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Nord Stream credit crunch

The Nord Stream pipeline

Gazprom might in the course of June issue a 24 billion EUR guarantee for the Nord Stream project. Meanwhile, skeptics believe Sweden and Finland will not give their necessary approval of the plans.

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Nord Stream, the 1220 km long underwater pipeline which is to pump gas directly from Vybord (Russia) to Greifswald (Germany) is getting increasingly expensive. The original price tag of 2.5 billion EUR last year increased to 7.4 billion EUR. That might have been only a start.

According to Nezavisimaya Gazeta, Gazprom might in its annual assembly 24 June approve a 24.035 billion EUR guarantee for the project.

Gazprom, the operator of the project, does however itself experience serious financial difficulties. In the June assembly, the company’s shareholder will therefore be requested to endorse an additional 10.5 billion EUR of credit acquisitions. That will increase Gazprom’s debts burden further. The company from before has about 50 billion EUR of debts.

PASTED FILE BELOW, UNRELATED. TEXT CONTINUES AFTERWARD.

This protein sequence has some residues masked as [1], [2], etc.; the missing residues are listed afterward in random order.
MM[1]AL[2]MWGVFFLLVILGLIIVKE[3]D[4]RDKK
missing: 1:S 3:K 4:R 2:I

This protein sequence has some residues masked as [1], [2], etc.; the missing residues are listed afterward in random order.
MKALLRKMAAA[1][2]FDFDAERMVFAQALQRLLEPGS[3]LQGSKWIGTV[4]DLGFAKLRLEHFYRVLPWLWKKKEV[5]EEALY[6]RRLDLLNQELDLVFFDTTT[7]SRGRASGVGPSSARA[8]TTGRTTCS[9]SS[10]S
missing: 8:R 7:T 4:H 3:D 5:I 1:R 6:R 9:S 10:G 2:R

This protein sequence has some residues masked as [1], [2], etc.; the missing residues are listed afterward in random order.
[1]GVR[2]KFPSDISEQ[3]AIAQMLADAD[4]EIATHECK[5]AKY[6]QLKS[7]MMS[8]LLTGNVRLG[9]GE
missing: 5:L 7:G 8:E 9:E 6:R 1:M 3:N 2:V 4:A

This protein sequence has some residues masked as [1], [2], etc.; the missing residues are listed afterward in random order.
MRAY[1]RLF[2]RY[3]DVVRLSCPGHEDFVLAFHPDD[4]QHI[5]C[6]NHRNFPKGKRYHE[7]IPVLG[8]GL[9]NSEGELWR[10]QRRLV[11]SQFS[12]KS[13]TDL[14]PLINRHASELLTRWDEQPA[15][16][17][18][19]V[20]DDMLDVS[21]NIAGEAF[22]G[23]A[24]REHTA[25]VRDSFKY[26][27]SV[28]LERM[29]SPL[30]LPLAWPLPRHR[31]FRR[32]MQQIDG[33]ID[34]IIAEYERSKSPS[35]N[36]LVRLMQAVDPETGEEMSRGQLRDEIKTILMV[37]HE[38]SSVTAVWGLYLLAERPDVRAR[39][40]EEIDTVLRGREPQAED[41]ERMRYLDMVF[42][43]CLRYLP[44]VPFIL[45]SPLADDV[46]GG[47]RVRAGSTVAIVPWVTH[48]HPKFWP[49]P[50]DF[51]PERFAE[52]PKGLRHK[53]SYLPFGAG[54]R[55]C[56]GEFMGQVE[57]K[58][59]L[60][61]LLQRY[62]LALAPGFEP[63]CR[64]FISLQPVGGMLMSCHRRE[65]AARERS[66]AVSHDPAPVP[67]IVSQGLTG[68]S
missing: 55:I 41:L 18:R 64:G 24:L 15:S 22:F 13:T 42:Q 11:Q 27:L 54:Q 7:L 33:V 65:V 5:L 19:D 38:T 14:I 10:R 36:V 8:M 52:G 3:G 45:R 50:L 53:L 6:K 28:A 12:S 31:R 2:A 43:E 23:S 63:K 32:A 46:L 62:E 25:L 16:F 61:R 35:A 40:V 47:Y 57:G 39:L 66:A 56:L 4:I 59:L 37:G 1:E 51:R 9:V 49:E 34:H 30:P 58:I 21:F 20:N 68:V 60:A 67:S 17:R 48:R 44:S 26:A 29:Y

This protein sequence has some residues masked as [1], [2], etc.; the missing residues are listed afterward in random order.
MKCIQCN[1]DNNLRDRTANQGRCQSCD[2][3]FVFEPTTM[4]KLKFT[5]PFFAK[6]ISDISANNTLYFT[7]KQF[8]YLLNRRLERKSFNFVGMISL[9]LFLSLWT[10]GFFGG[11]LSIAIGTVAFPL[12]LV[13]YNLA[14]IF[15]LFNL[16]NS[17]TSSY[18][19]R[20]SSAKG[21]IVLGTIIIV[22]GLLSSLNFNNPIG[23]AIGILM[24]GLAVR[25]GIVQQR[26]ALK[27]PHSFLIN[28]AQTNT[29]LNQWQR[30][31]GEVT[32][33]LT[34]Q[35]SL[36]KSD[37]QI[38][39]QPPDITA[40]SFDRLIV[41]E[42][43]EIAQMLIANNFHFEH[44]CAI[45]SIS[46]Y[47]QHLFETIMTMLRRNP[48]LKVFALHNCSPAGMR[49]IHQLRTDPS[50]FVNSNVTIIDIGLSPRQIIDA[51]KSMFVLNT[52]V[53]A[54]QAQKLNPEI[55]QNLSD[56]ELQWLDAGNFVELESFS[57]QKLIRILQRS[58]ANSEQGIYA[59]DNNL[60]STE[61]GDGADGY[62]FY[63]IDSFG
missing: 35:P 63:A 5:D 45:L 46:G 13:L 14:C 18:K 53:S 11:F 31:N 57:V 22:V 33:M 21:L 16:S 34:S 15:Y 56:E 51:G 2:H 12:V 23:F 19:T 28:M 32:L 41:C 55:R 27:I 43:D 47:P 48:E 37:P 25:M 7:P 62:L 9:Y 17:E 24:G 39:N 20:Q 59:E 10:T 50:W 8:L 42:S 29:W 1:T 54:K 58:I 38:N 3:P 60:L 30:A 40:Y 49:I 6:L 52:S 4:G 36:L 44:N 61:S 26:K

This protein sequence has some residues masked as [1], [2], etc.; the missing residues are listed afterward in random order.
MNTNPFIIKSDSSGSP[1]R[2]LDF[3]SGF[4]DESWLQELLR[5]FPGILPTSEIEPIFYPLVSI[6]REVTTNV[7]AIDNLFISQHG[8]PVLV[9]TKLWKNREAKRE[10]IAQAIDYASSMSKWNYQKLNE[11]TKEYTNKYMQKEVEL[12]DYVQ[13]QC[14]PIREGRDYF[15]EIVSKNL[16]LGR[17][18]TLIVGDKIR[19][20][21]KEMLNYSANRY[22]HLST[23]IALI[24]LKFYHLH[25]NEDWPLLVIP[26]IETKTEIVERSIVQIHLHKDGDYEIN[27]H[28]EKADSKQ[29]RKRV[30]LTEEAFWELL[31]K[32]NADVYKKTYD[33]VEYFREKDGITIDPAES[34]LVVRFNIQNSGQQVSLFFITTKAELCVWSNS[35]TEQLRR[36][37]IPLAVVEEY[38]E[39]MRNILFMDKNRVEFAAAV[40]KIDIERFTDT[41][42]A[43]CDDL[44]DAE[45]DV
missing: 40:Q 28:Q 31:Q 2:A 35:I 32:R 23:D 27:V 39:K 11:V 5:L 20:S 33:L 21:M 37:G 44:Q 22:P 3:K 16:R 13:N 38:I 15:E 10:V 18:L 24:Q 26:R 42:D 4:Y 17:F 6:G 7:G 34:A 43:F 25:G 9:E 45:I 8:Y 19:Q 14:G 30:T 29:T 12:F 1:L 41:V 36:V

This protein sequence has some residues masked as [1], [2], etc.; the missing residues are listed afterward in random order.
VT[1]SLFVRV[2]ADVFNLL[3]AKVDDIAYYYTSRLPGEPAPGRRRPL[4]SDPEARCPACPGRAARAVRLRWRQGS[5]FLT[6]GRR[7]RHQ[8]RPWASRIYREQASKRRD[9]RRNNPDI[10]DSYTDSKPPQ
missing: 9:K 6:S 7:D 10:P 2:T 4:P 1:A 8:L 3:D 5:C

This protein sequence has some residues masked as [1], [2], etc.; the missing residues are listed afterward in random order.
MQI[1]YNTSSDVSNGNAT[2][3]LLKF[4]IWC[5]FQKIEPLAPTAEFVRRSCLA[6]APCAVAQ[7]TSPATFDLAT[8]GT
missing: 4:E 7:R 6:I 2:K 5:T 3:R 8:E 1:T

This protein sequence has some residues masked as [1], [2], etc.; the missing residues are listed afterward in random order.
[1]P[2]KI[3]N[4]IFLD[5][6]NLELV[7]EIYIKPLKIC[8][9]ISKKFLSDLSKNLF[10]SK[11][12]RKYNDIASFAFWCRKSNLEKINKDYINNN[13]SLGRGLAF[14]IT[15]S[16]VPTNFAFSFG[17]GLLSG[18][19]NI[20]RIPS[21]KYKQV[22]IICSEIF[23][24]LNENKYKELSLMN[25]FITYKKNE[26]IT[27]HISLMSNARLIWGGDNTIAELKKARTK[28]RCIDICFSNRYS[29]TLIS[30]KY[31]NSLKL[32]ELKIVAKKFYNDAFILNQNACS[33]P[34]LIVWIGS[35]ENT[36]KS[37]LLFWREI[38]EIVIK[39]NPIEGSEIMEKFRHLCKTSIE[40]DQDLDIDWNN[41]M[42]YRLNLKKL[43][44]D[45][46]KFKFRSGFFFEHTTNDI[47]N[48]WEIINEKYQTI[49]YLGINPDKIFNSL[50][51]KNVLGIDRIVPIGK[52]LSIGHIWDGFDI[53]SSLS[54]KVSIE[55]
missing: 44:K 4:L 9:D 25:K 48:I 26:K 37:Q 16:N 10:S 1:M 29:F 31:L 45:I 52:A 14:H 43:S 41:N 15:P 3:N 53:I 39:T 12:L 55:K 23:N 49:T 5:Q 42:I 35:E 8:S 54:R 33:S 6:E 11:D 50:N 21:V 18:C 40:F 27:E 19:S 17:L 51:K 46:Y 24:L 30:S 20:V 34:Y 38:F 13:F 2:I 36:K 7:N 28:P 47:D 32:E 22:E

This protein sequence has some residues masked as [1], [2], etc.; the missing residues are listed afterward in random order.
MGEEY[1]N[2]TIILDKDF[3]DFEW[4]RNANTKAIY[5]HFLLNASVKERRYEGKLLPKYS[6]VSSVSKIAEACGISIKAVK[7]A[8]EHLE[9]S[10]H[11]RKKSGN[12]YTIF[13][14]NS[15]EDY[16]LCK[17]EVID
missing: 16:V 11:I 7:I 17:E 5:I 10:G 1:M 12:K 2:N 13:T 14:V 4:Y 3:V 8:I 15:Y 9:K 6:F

The credit crunch of Nord Stream comes at the same time as the company is having serious problems with convincing Swedish and Finnish authorities about its project plans. Skeptics believe neither of the two countries will give their green light to the Baltic Sea project, thus blocking further progress.

As reported by Nord Stream today, the nine-country public participation period on the project’s transboundary environmental report has now ended. The five countries, through whose waters the pipeline will pass – Russia, Finland, Sweden, Denmark and Germany – now have to consider potential transboundary environmental impacts of the pipeline before issuing permits to Nord Stream.